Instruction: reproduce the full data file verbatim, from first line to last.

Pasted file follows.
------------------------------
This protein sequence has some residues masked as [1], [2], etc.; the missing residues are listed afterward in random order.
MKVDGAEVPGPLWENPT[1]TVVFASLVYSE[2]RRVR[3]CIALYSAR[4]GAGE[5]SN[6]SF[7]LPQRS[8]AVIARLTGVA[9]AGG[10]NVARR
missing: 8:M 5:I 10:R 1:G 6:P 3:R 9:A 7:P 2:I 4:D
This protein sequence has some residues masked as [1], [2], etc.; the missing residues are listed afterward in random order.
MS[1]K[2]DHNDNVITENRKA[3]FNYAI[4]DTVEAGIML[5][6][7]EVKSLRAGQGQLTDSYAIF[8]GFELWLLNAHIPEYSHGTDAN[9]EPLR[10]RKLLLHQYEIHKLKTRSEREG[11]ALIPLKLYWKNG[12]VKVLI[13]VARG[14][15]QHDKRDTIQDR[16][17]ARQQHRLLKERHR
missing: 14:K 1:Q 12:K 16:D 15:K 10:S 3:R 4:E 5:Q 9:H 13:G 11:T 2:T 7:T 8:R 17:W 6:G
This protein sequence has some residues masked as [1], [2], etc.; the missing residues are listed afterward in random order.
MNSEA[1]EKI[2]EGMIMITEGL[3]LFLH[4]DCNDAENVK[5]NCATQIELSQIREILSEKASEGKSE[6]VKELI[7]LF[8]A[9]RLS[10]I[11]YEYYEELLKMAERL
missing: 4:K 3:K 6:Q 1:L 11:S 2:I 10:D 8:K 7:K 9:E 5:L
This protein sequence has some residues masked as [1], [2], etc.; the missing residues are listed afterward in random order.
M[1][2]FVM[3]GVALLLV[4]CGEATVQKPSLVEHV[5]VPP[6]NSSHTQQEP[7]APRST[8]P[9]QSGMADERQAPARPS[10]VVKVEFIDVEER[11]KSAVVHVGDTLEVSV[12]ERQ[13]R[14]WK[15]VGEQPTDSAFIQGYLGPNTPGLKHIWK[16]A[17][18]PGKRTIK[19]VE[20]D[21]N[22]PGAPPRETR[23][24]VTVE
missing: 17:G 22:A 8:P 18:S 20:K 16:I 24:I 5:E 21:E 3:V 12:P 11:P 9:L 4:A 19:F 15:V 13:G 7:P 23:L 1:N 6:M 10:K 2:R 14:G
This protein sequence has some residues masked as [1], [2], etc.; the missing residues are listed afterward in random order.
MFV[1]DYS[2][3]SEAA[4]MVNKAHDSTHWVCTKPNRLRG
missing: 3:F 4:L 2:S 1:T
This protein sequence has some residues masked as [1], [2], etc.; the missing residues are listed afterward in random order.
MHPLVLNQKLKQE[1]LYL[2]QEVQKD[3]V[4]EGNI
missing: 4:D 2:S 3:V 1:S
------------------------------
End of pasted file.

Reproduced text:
This protein sequence has some residues masked as [1], [2], etc.; the missing residues are listed afterward in random order.
MKVDGAEVPGPLWENPT[1]TVVFASLVYSE[2]RRVR[3]CIALYSAR[4]GAGE[5]SN[6]SF[7]LPQRS[8]AVIARLTGVA[9]AGG[10]NVARR
missing: 8:M 5:I 10:R 1:G 6:P 3:R 9:A 7:P 2:I 4:D
This protein sequence has some residues masked as [1], [2], etc.; the missing residues are listed afterward in random order.
MS[1]K[2]DHNDNVITENRKA[3]FNYAI[4]DTVEAGIML[5][6][7]EVKSLRAGQGQLTDSYAIF[8]GFELWLLNAHIPEYSHGTDAN[9]EPLR[10]RKLLLHQYEIHKLKTRSEREG[11]ALIPLKLYWKNG[12]VKVLI[13]VARG[14][15]QHDKRDTIQDR[16][17]ARQQHRLLKERHR
missing: 14:K 1:Q 12:K 16:D 15:K 10:S 3:R 4:E 5:Q 9:H 13:G 11:T 2:T 7:T 8:R 17:W 6:G
This protein sequence has some residues masked as [1], [2], etc.; the missing residues are listed afterward in random order.
MNSEA[1]EKI[2]EGMIMITEGL[3]LFLH[4]DCNDAENVK[5]NCATQIELSQIREILSEKASEGKSE[6]VKELI[7]LF[8]A[9]RLS[10]I[11]YEYYEELLKMAERL
missing: 4:K 3:K 6:Q 1:L 11:S 2:I 10:D 8:K 7:K 9:E 5:L
This protein sequence has some residues masked as [1], [2], etc.; the missing residues are listed afterward in random order.
M[1][2]FVM[3]GVALLLV[4]CGEATVQKPSLVEHV[5]VPP[6]NSSHTQQEP[7]APRST[8]P[9]QSGMADERQAPARPS[10]VVKVEFIDVEER[11]KSAVVHVGDTLEVSV[12]ERQ[13]R[14]WK[15]VGEQPTDSAFIQGYLGPNTPGLKHIWK[16]A[17][18]PGKRTIK[19]VE[20]D[21]N[22]PGAPPRETR[23][24]VTVE
missing: 17:G 22:A 8:P 18:S 20:K 16:I 24:I 5:E 21:E 3:V 12:P 11:P 9:L 4:A 19:F 15:V 13:G 7:P 23:L 1:N 6:M 10:K 2:R 14:G
This protein sequence has some residues masked as [1], [2], etc.; the missing residues are listed afterward in random order.
MFV[1]DYS[2][3]SEAA[4]MVNKAHDSTHWVCTKPNRLRG
missing: 3:F 4:L 2:S 1:T
This protein sequence has some residues masked as [1], [2], etc.; the missing residues are listed afterward in random order.
MHPLVLNQKLKQE[1]LYL[2]QEVQKD[3]V[4]EGNI
missing: 4:D 2:S 3:V 1:S